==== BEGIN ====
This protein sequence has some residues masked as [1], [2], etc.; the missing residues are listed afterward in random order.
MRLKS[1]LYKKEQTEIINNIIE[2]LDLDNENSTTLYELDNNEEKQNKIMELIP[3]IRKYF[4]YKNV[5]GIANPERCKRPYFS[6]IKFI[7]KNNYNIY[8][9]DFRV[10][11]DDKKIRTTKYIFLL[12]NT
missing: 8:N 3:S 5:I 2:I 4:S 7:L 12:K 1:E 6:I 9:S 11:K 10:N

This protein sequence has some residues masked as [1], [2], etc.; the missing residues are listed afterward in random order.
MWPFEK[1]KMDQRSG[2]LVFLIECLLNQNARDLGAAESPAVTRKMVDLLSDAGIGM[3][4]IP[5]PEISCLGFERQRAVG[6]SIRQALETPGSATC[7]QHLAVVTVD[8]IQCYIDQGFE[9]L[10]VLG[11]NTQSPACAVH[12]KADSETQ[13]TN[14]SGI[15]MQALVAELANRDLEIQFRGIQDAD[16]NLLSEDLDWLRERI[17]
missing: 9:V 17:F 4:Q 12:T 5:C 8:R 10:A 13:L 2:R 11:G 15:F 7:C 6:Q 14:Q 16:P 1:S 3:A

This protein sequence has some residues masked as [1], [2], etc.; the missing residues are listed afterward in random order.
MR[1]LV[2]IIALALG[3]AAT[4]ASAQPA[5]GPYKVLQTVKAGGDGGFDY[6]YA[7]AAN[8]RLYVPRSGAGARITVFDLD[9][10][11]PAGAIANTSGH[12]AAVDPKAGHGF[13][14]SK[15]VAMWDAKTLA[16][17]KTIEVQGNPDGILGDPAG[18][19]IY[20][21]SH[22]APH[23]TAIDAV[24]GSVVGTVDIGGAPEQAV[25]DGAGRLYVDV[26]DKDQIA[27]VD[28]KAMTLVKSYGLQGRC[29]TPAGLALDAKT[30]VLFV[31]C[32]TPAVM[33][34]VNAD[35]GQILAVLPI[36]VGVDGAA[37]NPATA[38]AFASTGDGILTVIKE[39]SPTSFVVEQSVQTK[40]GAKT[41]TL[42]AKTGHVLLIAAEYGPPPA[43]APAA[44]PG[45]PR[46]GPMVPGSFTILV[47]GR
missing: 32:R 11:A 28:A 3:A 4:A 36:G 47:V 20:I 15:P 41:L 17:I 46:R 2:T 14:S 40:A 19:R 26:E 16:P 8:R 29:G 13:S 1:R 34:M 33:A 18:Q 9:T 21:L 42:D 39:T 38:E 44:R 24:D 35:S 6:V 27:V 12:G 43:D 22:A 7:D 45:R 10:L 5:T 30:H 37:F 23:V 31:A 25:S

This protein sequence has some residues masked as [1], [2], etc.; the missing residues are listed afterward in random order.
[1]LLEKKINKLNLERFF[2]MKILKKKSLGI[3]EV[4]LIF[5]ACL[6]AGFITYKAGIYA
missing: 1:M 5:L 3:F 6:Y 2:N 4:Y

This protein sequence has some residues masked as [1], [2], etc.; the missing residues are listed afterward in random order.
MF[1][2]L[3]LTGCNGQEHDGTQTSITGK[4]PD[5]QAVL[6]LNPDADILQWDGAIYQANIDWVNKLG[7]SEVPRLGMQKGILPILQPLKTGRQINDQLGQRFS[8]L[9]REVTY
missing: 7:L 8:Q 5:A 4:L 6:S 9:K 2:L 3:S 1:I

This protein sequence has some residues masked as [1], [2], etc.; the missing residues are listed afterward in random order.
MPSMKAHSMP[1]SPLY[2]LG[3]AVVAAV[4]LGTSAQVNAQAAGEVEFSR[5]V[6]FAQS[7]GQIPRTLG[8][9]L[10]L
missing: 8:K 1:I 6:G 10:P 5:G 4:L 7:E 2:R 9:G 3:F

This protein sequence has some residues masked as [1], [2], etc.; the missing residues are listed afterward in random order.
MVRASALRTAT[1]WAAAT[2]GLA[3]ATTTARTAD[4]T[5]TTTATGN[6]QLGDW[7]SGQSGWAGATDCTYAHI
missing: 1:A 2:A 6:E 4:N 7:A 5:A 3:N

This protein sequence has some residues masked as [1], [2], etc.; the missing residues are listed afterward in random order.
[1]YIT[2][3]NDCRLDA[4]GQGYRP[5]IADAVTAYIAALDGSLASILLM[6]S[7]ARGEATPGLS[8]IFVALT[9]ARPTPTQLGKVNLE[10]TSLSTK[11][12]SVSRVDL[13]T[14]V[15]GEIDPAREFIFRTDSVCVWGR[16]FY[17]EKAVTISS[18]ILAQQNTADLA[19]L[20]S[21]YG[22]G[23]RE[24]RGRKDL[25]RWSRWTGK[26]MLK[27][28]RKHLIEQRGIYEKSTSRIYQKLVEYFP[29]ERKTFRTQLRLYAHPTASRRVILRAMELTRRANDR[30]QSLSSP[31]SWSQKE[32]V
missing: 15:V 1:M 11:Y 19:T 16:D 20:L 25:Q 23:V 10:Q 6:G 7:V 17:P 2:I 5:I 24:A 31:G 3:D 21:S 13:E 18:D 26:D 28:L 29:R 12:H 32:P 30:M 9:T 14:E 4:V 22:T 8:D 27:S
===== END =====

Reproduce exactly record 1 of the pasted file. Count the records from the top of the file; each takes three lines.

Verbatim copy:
This protein sequence has some residues masked as [1], [2], etc.; the missing residues are listed afterward in random order.
MRLKS[1]LYKKEQTEIINNIIE[2]LDLDNENSTTLYELDNNEEKQNKIMELIP[3]IRKYF[4]YKNV[5]GIANPERCKRPYFS[6]IKFI[7]KNNYNIY[8][9]DFRV[10][11]DDKKIRTTKYIFLL[12]NT
missing: 8:N 3:S 5:I 2:I 4:S 7:L 12:K 1:E 6:I 9:S 11:K 10:N